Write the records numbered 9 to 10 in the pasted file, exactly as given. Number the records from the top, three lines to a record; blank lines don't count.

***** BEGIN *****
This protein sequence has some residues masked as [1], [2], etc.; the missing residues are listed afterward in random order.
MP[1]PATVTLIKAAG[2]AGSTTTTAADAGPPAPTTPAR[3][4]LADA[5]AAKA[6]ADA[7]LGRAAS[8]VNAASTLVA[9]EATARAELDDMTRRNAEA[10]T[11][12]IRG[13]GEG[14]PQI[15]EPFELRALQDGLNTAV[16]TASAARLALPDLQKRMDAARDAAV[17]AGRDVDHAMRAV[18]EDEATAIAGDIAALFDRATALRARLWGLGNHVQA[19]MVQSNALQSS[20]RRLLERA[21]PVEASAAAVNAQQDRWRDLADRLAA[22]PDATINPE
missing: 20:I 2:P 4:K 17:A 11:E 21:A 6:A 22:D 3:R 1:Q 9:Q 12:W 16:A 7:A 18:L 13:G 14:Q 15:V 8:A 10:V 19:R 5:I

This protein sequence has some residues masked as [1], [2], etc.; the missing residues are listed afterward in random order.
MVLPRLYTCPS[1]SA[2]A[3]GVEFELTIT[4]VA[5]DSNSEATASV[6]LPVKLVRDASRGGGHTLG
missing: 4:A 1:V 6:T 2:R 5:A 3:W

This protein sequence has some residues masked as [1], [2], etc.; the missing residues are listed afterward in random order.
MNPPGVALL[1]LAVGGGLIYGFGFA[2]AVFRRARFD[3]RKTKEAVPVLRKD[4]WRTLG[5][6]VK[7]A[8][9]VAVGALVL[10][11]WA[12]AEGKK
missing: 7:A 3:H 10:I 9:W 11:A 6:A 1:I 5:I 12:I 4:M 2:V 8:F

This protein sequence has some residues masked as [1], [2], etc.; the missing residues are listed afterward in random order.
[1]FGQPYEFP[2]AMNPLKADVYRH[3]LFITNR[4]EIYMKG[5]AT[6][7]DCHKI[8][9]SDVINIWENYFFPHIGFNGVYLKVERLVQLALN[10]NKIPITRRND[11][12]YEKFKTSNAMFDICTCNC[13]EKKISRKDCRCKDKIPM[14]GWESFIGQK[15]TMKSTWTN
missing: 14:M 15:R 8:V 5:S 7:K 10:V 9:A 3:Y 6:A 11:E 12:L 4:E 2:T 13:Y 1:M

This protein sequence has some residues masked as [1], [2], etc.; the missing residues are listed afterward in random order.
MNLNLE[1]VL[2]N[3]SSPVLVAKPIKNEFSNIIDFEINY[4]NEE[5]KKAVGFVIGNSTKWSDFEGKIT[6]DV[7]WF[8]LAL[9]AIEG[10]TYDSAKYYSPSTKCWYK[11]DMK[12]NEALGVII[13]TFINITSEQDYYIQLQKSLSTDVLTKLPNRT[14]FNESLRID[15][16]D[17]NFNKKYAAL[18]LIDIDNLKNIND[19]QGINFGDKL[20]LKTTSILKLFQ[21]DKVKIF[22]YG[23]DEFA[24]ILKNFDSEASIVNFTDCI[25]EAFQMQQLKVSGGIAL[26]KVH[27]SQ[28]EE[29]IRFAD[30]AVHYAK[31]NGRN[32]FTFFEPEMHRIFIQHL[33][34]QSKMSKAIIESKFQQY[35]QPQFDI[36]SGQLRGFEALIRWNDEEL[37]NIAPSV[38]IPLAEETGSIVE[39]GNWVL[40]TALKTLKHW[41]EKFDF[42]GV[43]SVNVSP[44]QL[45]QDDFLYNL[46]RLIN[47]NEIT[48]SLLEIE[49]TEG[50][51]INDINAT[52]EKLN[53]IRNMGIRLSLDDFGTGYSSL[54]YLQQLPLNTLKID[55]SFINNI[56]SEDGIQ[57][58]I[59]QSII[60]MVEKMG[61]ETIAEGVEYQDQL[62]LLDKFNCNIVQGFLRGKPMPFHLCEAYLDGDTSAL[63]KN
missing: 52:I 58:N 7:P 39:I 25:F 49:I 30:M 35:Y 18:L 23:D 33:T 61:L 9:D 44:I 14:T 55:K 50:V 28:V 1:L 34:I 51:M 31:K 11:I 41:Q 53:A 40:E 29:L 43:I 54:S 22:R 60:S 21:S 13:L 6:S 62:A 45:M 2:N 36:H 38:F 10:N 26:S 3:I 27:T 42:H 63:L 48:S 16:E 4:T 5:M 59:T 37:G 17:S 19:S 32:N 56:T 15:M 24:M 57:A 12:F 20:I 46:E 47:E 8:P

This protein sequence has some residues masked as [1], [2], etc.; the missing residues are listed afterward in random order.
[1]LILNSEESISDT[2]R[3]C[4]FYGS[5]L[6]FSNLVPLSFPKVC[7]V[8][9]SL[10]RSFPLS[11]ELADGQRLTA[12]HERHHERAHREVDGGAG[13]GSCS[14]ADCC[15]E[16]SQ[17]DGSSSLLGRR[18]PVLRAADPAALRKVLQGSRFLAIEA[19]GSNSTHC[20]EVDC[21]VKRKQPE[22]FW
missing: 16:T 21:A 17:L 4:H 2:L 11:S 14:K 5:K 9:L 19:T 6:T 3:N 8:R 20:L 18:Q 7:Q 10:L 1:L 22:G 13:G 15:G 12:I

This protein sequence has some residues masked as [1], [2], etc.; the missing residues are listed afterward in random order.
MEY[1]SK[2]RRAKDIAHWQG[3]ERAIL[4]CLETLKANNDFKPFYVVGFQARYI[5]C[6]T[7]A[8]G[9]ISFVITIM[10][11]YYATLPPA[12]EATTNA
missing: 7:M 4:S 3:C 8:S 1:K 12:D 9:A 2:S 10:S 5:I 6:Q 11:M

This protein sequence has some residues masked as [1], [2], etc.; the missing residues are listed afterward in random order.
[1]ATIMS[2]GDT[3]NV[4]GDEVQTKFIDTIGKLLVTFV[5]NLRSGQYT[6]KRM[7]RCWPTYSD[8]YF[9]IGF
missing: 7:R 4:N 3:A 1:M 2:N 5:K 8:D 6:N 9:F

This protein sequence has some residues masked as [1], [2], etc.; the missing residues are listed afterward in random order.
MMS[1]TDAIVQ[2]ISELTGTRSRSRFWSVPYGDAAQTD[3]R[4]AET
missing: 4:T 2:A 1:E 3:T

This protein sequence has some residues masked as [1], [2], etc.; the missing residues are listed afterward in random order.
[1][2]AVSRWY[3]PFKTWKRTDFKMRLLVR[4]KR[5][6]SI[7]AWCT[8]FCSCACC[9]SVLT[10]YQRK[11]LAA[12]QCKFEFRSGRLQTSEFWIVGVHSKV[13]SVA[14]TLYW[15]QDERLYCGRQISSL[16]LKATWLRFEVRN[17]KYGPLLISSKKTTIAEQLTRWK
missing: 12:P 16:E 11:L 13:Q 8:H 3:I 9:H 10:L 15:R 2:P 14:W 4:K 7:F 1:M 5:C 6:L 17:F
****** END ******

This protein sequence has some residues masked as [1], [2], etc.; the missing residues are listed afterward in random order.
MMS[1]TDAIVQ[2]ISELTGTRSRSRFWSVPYGDAAQTD[3]R[4]AET
missing: 4:T 2:A 1:E 3:T

This protein sequence has some residues masked as [1], [2], etc.; the missing residues are listed afterward in random order.
[1][2]AVSRWY[3]PFKTWKRTDFKMRLLVR[4]KR[5][6]SI[7]AWCT[8]FCSCACC[9]SVLT[10]YQRK[11]LAA[12]QCKFEFRSGRLQTSEFWIVGVHSKV[13]SVA[14]TLYW[15]QDERLYCGRQISSL[16]LKATWLRFEVRN[17]KYGPLLISSKKTTIAEQLTRWK
missing: 12:P 16:E 11:L 13:Q 8:H 3:I 9:H 10:L 15:R 2:P 14:W 4:K 7:F 1:M 5:C 6:L 17:F